Thursday, May 20, 2010

About Lake Beresford Park (Guide to Lake Beresford Park)

Introduction
One of the most difficult things about being a runner, walker or bicyclist in Central Florida is finding a safe place to do it. It was therefore no surprise to me that the bucolic, paved trails through the forest of Lake Beresford Park quickly became popular with the local biking and running community. Training for marathons in this park since before it was officially open, I have watched this hidden gem of a park grow and develop. This blog is devoted to introducing some of my behind-the-scenes park discoveries.

History of Lake Beresford Park
The creation of this park was a culmination of much planning and community/political support. So before I take you on a virtual tour of the park, let’s start with a little of its history and how this park fits into the bigger picture of Florida Greenways. The 210 acres of land that would eventually form the core of Lake Beresford Park was acquired in 1991 with assistance from the Florida Communities Trust. In November 2000, the citizens of Volusia County approved a referendum to tax themselves (.20 mill) for both the ECHO and Forever initiatives. Volusia County Council Member Pat Northey and others convinced the County Council in 2004 to dedicate $1 million from the ECHO fund for the park’s development. She caught a lot of heat for her support, but as the park becomes more popular, her foresight will be vindicated.

What most visitors to Lake Beresford Park don’t realize is that this is not just a park. It is part of a much larger project called the Spring to Spring Trail. Once built, it will provide bikers and runners with a base to access over 28 miles of paved trails and will eventually link to more trails in Brevard, Seminole and Orange Counties. Once the links are completed, it will become part of the even larger St. Johns River to the Sea Loop Trail. This 260 mile trail will be intermittent paved and unpaved trails that when completed, will be the longest multi-use loop trail in the southeastern United States.

Directions to the Park:
Lake Beresford Park is located at 2100 Fatio Rd., DeLand Florida. Google Maps has the park located on the wrong side of the lake, but its easy to find. Here are the directions: In DeLand get to Spring Garden Avenue (S.R. 15A) and travel to W. Beresford Avenue. Turn west onto W. Beresford Avenue (C.R. 4112). Turn south (left) on Fatio Road. The park is on the west side of Fatio road. The entrances are well marked and there are signs on Fatio Rd. to tell when you are approaching it.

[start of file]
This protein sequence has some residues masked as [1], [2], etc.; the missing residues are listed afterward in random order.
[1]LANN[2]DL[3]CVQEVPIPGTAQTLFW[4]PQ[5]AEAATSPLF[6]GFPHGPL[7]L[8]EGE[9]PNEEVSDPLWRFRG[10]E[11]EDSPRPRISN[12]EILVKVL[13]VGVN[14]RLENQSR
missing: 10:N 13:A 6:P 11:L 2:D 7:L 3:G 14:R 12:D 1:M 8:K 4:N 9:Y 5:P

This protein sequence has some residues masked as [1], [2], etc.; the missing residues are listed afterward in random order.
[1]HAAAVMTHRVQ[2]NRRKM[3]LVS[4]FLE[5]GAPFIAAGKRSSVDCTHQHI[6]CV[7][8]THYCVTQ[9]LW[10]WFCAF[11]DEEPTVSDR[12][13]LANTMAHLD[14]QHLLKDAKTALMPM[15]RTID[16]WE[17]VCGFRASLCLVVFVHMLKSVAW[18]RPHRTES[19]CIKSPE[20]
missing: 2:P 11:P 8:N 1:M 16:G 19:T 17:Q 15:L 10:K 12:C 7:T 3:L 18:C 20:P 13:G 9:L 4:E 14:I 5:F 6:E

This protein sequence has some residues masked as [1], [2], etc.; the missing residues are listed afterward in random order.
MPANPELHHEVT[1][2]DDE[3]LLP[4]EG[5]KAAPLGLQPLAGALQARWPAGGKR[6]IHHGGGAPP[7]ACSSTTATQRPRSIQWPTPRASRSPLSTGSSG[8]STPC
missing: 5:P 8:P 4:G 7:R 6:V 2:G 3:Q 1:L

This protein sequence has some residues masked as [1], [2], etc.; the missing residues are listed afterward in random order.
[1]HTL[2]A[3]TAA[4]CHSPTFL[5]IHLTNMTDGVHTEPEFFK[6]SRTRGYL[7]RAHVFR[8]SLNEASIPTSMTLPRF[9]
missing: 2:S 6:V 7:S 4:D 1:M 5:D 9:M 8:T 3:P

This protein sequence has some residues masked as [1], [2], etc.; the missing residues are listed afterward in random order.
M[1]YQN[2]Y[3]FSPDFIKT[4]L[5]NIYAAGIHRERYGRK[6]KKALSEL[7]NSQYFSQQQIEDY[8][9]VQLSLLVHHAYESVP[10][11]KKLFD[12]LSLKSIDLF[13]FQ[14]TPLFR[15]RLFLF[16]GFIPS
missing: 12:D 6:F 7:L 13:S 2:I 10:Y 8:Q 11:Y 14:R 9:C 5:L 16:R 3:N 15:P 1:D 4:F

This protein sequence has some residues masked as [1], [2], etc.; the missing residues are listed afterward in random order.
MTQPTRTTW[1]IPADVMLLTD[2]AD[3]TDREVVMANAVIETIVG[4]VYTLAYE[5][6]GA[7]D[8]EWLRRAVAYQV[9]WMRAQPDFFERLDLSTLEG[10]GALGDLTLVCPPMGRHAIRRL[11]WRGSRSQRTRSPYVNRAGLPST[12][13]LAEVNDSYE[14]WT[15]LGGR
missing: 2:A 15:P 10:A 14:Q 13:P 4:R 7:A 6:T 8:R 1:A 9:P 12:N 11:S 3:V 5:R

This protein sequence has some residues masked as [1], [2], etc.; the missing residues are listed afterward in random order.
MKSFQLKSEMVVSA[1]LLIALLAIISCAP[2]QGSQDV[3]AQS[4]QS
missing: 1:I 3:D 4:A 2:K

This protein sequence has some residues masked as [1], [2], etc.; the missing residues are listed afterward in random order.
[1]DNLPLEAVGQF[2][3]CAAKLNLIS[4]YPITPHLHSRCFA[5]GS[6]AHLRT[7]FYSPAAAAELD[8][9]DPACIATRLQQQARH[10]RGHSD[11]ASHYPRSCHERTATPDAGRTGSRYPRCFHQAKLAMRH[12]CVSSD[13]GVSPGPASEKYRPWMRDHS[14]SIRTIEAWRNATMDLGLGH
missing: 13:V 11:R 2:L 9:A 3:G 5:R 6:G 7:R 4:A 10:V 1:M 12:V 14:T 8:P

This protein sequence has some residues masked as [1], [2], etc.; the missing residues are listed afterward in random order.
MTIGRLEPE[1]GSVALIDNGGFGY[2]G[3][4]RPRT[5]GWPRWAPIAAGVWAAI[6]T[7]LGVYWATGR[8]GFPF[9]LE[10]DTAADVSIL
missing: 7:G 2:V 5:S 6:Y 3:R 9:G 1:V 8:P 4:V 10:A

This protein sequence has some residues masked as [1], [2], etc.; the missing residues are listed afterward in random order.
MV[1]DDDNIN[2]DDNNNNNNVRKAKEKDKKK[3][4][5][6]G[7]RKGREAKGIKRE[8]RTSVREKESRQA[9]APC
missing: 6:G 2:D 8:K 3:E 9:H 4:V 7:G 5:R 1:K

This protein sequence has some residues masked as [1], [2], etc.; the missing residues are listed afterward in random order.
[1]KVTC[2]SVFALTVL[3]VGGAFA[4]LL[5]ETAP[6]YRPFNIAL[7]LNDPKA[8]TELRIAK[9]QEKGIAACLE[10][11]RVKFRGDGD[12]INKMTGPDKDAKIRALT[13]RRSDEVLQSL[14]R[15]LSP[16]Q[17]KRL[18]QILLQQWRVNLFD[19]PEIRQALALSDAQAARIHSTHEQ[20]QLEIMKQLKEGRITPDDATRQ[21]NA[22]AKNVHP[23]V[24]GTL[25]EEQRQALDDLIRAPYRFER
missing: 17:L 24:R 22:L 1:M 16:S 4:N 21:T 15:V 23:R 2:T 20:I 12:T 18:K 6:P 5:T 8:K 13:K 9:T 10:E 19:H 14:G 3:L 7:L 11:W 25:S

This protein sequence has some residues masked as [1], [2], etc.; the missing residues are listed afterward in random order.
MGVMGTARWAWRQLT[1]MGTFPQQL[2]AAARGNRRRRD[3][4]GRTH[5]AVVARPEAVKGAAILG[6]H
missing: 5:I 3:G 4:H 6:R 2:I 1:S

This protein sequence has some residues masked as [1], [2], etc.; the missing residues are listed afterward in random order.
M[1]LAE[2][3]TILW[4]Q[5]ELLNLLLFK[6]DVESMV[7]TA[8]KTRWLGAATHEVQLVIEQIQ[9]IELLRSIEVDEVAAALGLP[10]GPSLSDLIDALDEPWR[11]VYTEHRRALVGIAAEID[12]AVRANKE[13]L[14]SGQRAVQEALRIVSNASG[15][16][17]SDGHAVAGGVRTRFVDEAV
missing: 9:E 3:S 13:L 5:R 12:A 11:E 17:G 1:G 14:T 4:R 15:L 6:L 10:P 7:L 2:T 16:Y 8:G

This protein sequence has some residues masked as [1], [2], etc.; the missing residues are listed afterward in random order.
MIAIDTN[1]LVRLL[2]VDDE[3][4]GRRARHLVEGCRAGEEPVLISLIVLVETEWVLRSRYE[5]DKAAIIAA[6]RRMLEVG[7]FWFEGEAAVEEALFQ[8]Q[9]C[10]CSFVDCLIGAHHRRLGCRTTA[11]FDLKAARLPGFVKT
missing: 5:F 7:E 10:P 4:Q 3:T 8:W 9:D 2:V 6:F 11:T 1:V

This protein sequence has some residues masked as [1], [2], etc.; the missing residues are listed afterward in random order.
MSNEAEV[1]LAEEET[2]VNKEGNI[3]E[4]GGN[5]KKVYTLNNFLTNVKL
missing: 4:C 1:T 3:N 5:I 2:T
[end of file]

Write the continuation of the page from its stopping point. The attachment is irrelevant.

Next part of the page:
The Entrances, Parking and Hours of Operation

 North Entrance Parking

The north entrance is for “equestrian” trailer parking. It has a grass parking area, picnic table, an information kiosk and is a great base for hiking the non-paved trails. I have rarely seen a trailer in this parking lot, so feel free to park in it if you don’t have a horse. No restrooms or other amenities are available at this parking area.






South Entrance Parking

This picture shows the main entrance to a paved parking area, contains most of the amenities and is also the junction to all of the paved trails. I’d recommend you park here.




Hours of Operation



The park is generally open from sunrise to sunset. A visitor-friendly clock sign (see left) will greet you at the entrance to let you know when the park opens and closes.










After Hours Entry
As the signs warns you, you can’t do it and park staff have been erecting gates, barriers and angry signs to impede your (and pesky off-roaders) after hours access to the trails. They also sweep the trails at closing to shoo people off. But, people use this park after hours all the time, especially mornings in the winter when sunrise is later and to beat the heat during summer. What most people do is park on Fatio Rd. near the entrance and ride their bike/walk/run into the park or they run/ride from home or other offsite location into the park. I personally don’t see the entrance of legitimate visitors as a problem before the park opens in the morning, but consider yourself warned. I also wouldn’t recommend evening entry into the park on weekends.

Safety and Crime
Before the park opened, homeless people lived in this area and moved through it via the railroad tracks. People living in the adjacent West Highlands subdivison also used this area for offroading, target shooting and dumping. You may still see a rare homeless person walking down the trail, an occasional dirt bike riding the rail right-of-way and hear gunshots near the trail. I have noticed people having “clandestine rondevous” in their cars at the equestrian parking lot at closing time and have been told perverts work the restrooms on rainy days and that prostitutes work the picnic tables near the info kiosk in the equestrian area during the weekdays. I am not sure if any of this is true, but recommend carrying a cellphone while running and calling 911 if you see anything suspicious.

Ok so now that you are having second thoughts about visiting this place, development of the park and the presence of people in it has made this a very safe place. Literally the only times I've seen things that worried me was at closing time. I’d recommend you take the usual precautions of lock your car/hide valuables, run/ride with a friend, bring a cell phone and stay aware of your surroundings. This park has many secluded areas, so you may want to take some mace in case the worst happens while running or riding alone.  To track the latest crime trends in or around the park, or in case I've scared the crap out of you, check out this Crimemapping website.